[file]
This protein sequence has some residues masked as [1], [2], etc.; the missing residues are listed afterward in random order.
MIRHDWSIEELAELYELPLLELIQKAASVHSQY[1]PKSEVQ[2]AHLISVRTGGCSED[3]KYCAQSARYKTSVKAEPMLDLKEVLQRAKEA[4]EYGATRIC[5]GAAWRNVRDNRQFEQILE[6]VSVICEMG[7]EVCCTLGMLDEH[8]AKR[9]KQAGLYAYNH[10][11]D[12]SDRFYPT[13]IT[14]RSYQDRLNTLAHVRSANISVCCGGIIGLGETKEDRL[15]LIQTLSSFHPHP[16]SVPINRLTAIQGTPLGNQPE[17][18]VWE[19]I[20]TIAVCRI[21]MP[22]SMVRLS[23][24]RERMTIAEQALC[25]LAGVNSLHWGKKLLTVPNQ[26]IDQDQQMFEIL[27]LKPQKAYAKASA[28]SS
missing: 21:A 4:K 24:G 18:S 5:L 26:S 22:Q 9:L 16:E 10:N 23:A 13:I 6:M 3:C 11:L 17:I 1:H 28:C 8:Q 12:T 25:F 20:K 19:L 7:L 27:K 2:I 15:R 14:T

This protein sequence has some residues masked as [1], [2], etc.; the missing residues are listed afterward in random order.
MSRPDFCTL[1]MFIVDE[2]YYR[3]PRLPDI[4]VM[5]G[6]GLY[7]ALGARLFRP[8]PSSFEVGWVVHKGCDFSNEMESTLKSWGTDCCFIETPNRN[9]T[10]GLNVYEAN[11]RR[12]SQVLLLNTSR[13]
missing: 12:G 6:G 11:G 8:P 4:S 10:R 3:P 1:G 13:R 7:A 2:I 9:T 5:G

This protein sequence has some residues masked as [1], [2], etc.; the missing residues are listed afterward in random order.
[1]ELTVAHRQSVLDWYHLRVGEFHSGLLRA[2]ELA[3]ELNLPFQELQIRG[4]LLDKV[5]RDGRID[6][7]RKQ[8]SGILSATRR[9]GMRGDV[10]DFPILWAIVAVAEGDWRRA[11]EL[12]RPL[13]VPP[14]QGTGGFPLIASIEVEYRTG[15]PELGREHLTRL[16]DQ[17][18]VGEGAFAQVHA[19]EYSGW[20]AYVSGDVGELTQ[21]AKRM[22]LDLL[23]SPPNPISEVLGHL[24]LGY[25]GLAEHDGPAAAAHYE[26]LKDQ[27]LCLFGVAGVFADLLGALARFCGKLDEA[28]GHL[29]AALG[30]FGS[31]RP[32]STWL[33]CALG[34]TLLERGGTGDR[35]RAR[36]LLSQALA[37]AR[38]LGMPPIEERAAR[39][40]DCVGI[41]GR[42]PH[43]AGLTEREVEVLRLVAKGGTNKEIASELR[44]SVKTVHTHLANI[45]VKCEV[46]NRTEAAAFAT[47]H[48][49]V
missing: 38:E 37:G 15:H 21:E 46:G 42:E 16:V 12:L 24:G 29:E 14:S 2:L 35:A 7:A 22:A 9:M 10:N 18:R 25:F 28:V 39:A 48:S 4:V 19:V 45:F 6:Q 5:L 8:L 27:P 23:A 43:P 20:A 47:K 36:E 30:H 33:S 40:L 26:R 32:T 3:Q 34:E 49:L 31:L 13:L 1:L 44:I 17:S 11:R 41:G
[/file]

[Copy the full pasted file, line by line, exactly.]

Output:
This protein sequence has some residues masked as [1], [2], etc.; the missing residues are listed afterward in random order.
MIRHDWSIEELAELYELPLLELIQKAASVHSQY[1]PKSEVQ[2]AHLISVRTGGCSED[3]KYCAQSARYKTSVKAEPMLDLKEVLQRAKEA[4]EYGATRIC[5]GAAWRNVRDNRQFEQILE[6]VSVICEMG[7]EVCCTLGMLDEH[8]AKR[9]KQAGLYAYNH[10][11]D[12]SDRFYPT[13]IT[14]RSYQDRLNTLAHVRSANISVCCGGIIGLGETKEDRL[15]LIQTLSSFHPHP[16]SVPINRLTAIQGTPLGNQPE[17][18]VWE[19]I[20]TIAVCRI[21]MP[22]SMVRLS[23][24]RERMTIAEQALC[25]LAGVNSLHWGKKLLTVPNQ[26]IDQDQQMFEIL[27]LKPQKAYAKASA[28]SS
missing: 21:A 4:K 24:G 18:S 5:L 26:S 22:Q 9:L 16:E 10:N 23:A 13:I 6:M 3:C 11:L 17:I 1:H 28:C 8:Q 12:T 25:F 20:K 19:L 7:L 27:K 2:I 15:R 14:T

This protein sequence has some residues masked as [1], [2], etc.; the missing residues are listed afterward in random order.
MSRPDFCTL[1]MFIVDE[2]YYR[3]PRLPDI[4]VM[5]G[6]GLY[7]ALGARLFRP[8]PSSFEVGWVVHKGCDFSNEMESTLKSWGTDCCFIETPNRN[9]T[10]GLNVYEAN[11]RR[12]SQVLLLNTSR[13]
missing: 12:G 6:G 11:G 8:P 4:S 10:R 3:P 1:G 13:R 7:A 2:I 9:T 5:G

This protein sequence has some residues masked as [1], [2], etc.; the missing residues are listed afterward in random order.
[1]ELTVAHRQSVLDWYHLRVGEFHSGLLRA[2]ELA[3]ELNLPFQELQIRG[4]LLDKV[5]RDGRID[6][7]RKQ[8]SGILSATRR[9]GMRGDV[10]DFPILWAIVAVAEGDWRRA[11]EL[12]RPL[13]VPP[14]QGTGGFPLIASIEVEYRTG[15]PELGREHLTRL[16]DQ[17][18]VGEGAFAQVHA[19]EYSGW[20]AYVSGDVGELTQ[21]AKRM[22]LDLL[23]SPPNPISEVLGHL[24]LGY[25]GLAEHDGPAAAAHYE[26]LKDQ[27]LCLFGVAGVFADLLGALARFCGKLDEA[28]GHL[29]AALG[30]FGS[31]RP[32]STWL[33]CALG[34]TLLERGGTGDR[35]RAR[36]LLSQALA[37]AR[38]LGMPPIEERAAR[39][40]DCVGI[41]GR[42]PH[43]AGLTEREVEVLRLVAKGGTNKEIASELR[44]SVKTVHTHLANI[45]VKCEV[46]NRTEAAAFAT[47]H[48][49]V
missing: 38:E 37:G 15:H 21:E 46:G 42:E 16:V 12:L 24:G 29:E 14:S 2:L 35:A 7:A 22:A 9:M 10:N 18:R 25:F 28:V 39:A 48:S 4:V 19:V 45:F 6:Q 5:L 8:L 27:P 23:A 43:P 20:A 47:K 36:E 30:H 33:S 40:L 26:R 32:T 3:Q 34:E 49:L 31:L 13:L 1:L 44:I 17:S 11:R 41:G